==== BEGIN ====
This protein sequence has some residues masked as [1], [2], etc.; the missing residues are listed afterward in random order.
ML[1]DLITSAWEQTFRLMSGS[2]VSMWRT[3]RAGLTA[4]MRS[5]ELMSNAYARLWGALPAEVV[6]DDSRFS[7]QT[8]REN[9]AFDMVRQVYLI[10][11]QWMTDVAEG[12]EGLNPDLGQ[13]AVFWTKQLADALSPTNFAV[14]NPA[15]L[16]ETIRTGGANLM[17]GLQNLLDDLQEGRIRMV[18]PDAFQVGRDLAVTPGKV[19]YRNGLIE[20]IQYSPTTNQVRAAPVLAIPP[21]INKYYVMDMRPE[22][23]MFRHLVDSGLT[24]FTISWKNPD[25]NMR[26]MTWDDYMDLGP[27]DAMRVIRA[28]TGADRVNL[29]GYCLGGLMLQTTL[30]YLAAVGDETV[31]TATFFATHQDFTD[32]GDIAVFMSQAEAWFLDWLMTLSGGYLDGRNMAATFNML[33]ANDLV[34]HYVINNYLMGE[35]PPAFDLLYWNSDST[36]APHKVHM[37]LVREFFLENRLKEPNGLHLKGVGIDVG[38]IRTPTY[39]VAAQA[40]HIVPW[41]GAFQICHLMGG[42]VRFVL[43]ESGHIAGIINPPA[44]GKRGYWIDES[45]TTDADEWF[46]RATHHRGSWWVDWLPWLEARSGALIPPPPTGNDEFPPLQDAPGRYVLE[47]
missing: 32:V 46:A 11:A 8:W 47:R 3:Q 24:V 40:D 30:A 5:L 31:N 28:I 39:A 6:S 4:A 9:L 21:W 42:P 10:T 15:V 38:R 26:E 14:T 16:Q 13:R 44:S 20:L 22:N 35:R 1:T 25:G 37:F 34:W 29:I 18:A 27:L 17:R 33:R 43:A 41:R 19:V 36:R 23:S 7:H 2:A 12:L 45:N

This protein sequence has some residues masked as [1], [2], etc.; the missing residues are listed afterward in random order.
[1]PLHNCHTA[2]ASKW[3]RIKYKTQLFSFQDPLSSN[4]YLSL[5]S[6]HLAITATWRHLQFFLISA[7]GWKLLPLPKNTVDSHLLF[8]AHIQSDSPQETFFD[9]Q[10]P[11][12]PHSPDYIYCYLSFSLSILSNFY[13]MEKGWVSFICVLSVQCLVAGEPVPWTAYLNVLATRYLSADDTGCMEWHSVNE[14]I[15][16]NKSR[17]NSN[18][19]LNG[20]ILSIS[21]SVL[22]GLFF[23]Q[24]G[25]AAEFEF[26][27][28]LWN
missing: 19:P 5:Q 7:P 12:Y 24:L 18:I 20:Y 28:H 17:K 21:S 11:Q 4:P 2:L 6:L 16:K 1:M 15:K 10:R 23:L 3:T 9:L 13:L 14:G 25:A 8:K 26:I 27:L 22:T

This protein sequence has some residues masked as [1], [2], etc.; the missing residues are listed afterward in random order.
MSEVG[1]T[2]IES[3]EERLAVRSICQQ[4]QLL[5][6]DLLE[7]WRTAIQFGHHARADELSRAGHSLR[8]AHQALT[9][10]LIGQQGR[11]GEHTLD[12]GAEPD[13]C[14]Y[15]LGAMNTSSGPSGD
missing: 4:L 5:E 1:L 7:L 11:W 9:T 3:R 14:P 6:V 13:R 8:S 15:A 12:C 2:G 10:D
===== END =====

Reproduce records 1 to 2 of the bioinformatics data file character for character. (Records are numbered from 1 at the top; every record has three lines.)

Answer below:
This protein sequence has some residues masked as [1], [2], etc.; the missing residues are listed afterward in random order.
ML[1]DLITSAWEQTFRLMSGS[2]VSMWRT[3]RAGLTA[4]MRS[5]ELMSNAYARLWGALPAEVV[6]DDSRFS[7]QT[8]REN[9]AFDMVRQVYLI[10][11]QWMTDVAEG[12]EGLNPDLGQ[13]AVFWTKQLADALSPTNFAV[14]NPA[15]L[16]ETIRTGGANLM[17]GLQNLLDDLQEGRIRMV[18]PDAFQVGRDLAVTPGKV[19]YRNGLIE[20]IQYSPTTNQVRAAPVLAIPP[21]INKYYVMDMRPE[22][23]MFRHLVDSGLT[24]FTISWKNPD[25]NMR[26]MTWDDYMDLGP[27]DAMRVIRA[28]TGADRVNL[29]GYCLGGLMLQTTL[30]YLAAVGDETV[31]TATFFATHQDFTD[32]GDIAVFMSQAEAWFLDWLMTLSGGYLDGRNMAATFNML[33]ANDLV[34]HYVINNYLMGE[35]PPAFDLLYWNSDST[36]APHKVHM[37]LVREFFLENRLKEPNGLHLKGVGIDVG[38]IRTPTY[39]VAAQA[40]HIVPW[41]GAFQICHLMGG[42]VRFVL[43]ESGHIAGIINPPA[44]GKRGYWIDES[45]TTDADEWF[46]RATHHRGSWWVDWLPWLEARSGALIPPPPTGNDEFPPLQDAPGRYVLE[47]
missing: 32:V 46:A 11:A 8:W 47:R 3:Q 24:V 40:D 30:A 5:L 31:N 28:I 39:A 6:S 4:A 9:L 21:W 42:P 10:T 15:V 38:R 26:E 14:T 16:Q 13:R 44:S 20:L 22:N 35:R 1:T 25:G 37:F 34:W 29:I 18:A 27:L 17:R 33:R 43:A 41:R 19:V 36:R 23:S 7:H 2:A 12:L 45:N

This protein sequence has some residues masked as [1], [2], etc.; the missing residues are listed afterward in random order.
[1]PLHNCHTA[2]ASKW[3]RIKYKTQLFSFQDPLSSN[4]YLSL[5]S[6]HLAITATWRHLQFFLISA[7]GWKLLPLPKNTVDSHLLF[8]AHIQSDSPQETFFD[9]Q[10]P[11][12]PHSPDYIYCYLSFSLSILSNFY[13]MEKGWVSFICVLSVQCLVAGEPVPWTAYLNVLATRYLSADDTGCMEWHSVNE[14]I[15][16]NKSR[17]NSN[18][19]LNG[20]ILSIS[21]SVL[22]GLFF[23]Q[24]G[25]AAEFEF[26][27][28]LWN
missing: 19:P 5:Q 7:P 12:Y 24:L 18:I 20:Y 28:H 17:K 21:S 11:Q 4:P 2:L 6:L 16:K 1:M 15:K 10:R 23:L 3:T 9:L 13:L 14:G 25:A 8:K 26:I 27:L 22:T